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These stories have spurred hopes that a Zika virus vaccine will be available to prevent this infection, and its secondary effects, such as abnormal fetal development. But, even with pre-clinical and early stage clinical trials underway, we still may not see a Zika vaccine licensed and approved for use in humans for years.

I am a scientist who studies how vaccines are used, and a large part of my academic and teaching interest is focused on how we use evidence to make policy and regulatory decisions about vaccines.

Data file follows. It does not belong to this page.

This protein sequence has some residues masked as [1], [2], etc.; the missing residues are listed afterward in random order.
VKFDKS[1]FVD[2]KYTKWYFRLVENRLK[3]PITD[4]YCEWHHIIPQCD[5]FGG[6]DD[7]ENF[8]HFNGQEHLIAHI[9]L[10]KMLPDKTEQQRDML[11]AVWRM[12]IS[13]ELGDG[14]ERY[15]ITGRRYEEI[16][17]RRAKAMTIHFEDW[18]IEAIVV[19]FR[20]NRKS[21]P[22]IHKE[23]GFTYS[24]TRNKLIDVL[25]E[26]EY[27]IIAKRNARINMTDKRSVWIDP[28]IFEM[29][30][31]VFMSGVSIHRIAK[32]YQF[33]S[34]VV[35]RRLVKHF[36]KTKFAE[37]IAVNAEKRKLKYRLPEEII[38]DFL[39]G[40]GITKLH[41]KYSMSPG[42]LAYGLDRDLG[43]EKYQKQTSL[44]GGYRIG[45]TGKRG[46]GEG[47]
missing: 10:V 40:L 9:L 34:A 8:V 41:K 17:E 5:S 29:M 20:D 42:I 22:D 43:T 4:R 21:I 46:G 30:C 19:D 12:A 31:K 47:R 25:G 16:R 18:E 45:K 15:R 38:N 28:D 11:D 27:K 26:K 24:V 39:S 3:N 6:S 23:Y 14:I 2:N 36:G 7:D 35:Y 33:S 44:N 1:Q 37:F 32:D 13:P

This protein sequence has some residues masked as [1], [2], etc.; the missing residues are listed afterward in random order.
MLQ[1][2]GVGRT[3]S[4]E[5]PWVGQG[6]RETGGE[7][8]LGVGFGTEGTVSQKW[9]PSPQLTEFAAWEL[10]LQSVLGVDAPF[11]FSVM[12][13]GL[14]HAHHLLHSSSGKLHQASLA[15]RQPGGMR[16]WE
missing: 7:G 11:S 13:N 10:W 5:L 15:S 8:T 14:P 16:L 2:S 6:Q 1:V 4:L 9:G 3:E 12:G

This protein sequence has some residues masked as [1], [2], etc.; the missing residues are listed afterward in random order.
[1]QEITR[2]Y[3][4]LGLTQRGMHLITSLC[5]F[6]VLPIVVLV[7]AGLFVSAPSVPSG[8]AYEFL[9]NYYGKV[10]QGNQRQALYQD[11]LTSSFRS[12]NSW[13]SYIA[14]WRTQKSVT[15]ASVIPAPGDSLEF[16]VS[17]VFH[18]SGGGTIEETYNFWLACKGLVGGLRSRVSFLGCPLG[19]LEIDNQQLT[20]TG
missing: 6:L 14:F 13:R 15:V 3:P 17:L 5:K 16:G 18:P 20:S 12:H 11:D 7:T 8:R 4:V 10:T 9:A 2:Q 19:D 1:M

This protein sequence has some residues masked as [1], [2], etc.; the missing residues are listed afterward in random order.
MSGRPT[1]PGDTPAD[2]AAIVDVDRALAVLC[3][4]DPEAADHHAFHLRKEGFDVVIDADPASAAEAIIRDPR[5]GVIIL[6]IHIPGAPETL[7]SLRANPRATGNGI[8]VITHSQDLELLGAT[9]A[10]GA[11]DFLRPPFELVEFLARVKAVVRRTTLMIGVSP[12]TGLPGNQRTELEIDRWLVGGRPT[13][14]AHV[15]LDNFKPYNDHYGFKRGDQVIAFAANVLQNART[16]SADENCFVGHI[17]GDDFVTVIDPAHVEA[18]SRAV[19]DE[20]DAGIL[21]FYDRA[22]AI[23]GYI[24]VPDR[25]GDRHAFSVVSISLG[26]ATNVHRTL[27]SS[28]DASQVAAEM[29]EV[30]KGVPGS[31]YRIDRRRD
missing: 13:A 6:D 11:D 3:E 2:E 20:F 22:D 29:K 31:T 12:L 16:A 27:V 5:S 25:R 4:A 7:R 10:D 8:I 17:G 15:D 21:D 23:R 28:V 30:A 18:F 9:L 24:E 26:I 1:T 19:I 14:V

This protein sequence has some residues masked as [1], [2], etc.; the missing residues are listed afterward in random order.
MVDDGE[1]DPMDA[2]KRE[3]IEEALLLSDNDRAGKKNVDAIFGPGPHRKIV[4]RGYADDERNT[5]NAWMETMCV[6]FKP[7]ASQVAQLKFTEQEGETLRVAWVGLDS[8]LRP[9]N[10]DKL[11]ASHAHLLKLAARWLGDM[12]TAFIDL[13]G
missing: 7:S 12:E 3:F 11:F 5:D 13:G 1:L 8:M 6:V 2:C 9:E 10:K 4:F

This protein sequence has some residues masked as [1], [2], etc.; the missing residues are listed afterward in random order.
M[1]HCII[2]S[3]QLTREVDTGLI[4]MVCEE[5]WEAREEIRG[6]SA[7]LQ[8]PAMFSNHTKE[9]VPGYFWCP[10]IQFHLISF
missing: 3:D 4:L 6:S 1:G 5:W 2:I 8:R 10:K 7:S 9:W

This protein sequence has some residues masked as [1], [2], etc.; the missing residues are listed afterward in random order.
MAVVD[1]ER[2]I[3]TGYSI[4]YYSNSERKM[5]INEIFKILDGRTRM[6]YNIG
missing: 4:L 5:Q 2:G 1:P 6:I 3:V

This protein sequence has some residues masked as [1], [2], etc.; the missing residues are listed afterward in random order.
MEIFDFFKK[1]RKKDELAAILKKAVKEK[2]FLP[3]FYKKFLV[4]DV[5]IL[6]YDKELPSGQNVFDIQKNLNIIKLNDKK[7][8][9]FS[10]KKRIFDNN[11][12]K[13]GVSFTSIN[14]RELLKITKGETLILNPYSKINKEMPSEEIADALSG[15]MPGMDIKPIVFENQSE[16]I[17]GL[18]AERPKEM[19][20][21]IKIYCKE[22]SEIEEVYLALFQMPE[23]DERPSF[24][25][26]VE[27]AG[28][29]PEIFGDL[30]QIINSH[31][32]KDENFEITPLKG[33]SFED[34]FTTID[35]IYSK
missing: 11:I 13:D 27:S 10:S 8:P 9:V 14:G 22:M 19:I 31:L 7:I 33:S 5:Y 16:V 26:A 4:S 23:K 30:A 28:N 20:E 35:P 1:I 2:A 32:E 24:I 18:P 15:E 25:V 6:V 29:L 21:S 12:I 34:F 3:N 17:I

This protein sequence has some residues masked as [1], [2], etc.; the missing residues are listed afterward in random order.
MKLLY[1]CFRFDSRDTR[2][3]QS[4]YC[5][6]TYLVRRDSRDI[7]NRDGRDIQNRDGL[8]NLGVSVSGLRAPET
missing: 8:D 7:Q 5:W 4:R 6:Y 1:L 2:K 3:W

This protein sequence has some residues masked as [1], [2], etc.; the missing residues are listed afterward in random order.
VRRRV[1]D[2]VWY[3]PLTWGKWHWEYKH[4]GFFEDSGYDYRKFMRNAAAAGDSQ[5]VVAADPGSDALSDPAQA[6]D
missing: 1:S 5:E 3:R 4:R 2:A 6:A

Developing a vaccine requires hitting just the right sweet spot on a number of conditions, including organism strain, vaccine type, dosage and best age to vaccinate, through pre-clinical and clinical testing, licensing and approval. This process can take a lot of time, often up to 10-15 years.

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